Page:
2017 Dumbo Open Studios

I’m happy to be participating in this year’s revival of the annual Dumbo Open Studios.

The event will be held on May 13 and 14th this year, a big change from the fall dates used in past years. The event website lists over 100 artists and at least eight of those are right here in the same building as my own space. Come see what the studio is like in the spring!

DUMBO Open Studios
Saturday, May 13 + Sunday, May 14
1-6 PM.
89 Bridge Street, 2nd Floor Left
Brooklyn NY 11201
Google map

My listing on the event website

Dumbo open studios, May 13 + 14, 2017, 1-6PM, dumboopenstudios.com

Scott Bodenner on Recycled Synthetic Canvas

Scott Bodenner is a gifted textile designer, polymath, and friend. He trained as a hand weaver, with a degree from RISD and early on-the-job experience with a German textile mill. He has a unique perspective on industrial mill capabilities and limitations, to which he brings a deeply held concern for recycling. One of his favorite books is Victor Papanek’s Design for the Real World: Human Ecology and Social Change .

I am lucky to have had the chance to work with Scott to produce a custom bolt of synthetic artist’s canvas using recycled polymer. I recently sat down with Scott to talk about that project and ask the questions that a painter might have for a textile savant.

Continue reading about manufacturing recycled synthetic artist canvas…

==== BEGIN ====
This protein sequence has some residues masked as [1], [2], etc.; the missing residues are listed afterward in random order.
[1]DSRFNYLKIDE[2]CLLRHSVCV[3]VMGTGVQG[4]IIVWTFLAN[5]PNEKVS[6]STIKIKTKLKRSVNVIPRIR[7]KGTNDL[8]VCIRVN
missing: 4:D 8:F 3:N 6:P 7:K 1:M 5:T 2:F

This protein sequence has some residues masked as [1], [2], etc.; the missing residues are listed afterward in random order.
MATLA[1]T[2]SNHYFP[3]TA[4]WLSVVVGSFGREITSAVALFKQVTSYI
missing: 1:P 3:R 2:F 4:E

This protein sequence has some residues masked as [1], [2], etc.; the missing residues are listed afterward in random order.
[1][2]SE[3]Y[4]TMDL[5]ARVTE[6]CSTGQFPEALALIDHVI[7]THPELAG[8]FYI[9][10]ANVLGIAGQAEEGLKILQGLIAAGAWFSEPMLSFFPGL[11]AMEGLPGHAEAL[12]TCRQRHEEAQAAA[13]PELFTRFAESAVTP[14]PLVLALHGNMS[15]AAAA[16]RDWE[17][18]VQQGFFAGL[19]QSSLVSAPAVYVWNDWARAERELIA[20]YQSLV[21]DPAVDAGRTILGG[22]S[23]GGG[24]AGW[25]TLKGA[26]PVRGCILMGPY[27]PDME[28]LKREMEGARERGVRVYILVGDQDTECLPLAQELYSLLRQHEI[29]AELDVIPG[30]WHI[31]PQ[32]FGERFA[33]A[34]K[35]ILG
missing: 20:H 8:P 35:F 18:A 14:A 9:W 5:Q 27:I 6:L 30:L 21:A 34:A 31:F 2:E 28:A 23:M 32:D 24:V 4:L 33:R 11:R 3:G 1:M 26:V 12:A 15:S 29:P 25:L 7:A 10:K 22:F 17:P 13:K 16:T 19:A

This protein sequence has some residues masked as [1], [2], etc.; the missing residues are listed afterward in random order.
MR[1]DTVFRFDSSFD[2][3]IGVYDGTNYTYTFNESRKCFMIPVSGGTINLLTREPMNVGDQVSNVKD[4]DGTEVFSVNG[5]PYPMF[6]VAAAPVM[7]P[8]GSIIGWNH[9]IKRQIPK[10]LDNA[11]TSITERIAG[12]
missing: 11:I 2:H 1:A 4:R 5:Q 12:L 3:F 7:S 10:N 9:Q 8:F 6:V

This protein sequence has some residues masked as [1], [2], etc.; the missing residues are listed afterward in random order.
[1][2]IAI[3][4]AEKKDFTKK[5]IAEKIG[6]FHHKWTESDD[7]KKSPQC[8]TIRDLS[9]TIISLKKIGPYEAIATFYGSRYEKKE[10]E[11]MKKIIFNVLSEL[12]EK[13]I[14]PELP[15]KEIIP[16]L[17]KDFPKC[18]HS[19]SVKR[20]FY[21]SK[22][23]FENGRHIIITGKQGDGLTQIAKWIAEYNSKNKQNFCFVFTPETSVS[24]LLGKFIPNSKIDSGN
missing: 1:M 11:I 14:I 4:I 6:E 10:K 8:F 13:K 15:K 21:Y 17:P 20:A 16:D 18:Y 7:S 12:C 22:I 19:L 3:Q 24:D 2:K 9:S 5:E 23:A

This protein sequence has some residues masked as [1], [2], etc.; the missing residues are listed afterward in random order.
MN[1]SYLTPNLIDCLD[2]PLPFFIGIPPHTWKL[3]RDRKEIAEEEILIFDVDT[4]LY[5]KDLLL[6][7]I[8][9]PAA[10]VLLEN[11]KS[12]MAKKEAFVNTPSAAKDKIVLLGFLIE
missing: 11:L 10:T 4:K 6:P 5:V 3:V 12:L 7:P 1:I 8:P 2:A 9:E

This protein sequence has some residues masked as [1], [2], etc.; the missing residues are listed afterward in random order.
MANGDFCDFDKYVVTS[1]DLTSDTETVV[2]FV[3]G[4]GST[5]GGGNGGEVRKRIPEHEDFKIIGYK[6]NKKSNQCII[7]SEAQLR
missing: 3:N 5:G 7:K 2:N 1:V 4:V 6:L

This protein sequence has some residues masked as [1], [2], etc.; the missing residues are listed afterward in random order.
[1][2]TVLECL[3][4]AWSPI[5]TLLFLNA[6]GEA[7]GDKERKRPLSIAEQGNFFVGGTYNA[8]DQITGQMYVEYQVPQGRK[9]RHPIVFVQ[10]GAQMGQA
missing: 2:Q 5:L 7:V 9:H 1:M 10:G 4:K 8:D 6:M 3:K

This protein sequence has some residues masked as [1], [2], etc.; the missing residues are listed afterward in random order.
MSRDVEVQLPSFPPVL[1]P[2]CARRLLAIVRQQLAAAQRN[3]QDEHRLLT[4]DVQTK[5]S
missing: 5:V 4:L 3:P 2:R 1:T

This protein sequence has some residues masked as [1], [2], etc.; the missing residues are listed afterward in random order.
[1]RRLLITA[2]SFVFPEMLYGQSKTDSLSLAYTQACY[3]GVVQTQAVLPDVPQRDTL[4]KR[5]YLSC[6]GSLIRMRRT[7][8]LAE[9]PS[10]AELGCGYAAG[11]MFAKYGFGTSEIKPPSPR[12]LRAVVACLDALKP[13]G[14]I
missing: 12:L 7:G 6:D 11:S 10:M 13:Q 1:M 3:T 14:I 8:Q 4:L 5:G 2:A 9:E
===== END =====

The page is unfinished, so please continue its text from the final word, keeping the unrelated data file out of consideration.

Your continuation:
Continue reading “Scott Bodenner on Recycled Synthetic Canvas”

Delightfully Challenging

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The rich blue and gold of Stoltzfus’ large, painted abstractions draw viewers into the gallery. These glimmering works — some actually made with gold and palladium leaf — represent the modernist tradition. Indeed, like Kandinsky and Rothko before him, Stoltzfus seeks to represent through form and color the immaterial essence of pure spirit. In “Scarab,” he depicts a subtle luminosity emerging  from a dense network of blacks. In “After,” the glow is more assertive, and suggests the final blast of a fireworks display, its image reflected out across the surface of a dark lake. Each composition is built through a laborious process of painting one circle after another until the entire surface of the canvas has been encrusted with the repeated pattern. Some may find Stoltzfus’ repetition of a single form cold or mechanical, perhaps at odds with the artist’s larger goal; others may liken its repetitive logic to chanting or prayer.

— Patricia Briggs, The Chautauquan Daily